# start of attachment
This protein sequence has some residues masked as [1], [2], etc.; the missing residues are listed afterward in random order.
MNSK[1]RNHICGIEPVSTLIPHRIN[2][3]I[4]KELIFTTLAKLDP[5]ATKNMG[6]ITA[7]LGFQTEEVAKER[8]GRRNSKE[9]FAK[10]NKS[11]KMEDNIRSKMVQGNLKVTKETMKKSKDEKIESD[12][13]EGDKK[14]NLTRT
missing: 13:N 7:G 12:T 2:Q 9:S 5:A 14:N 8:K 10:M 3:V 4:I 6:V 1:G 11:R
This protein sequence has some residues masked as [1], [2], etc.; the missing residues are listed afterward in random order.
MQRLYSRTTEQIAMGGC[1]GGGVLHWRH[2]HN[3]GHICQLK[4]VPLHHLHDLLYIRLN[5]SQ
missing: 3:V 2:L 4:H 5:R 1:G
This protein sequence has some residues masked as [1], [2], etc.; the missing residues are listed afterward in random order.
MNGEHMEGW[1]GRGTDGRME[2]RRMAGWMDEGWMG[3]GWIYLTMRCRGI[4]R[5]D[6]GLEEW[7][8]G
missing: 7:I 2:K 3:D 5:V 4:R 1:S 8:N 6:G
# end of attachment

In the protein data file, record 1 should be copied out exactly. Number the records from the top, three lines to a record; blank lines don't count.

This protein sequence has some residues masked as [1], [2], etc.; the missing residues are listed afterward in random order.
MNSK[1]RNHICGIEPVSTLIPHRIN[2][3]I[4]KELIFTTLAKLDP[5]ATKNMG[6]ITA[7]LGFQTEEVAKER[8]GRRNSKE[9]FAK[10]NKS[11]KMEDNIRSKMVQGNLKVTKETMKKSKDEKIESD[12][13]EGDKK[14]NLTRT
missing: 13:N 7:G 12:T 2:Q 9:S 5:A 14:N 8:K 10:M 3:V 4:I 6:V 1:G 11:R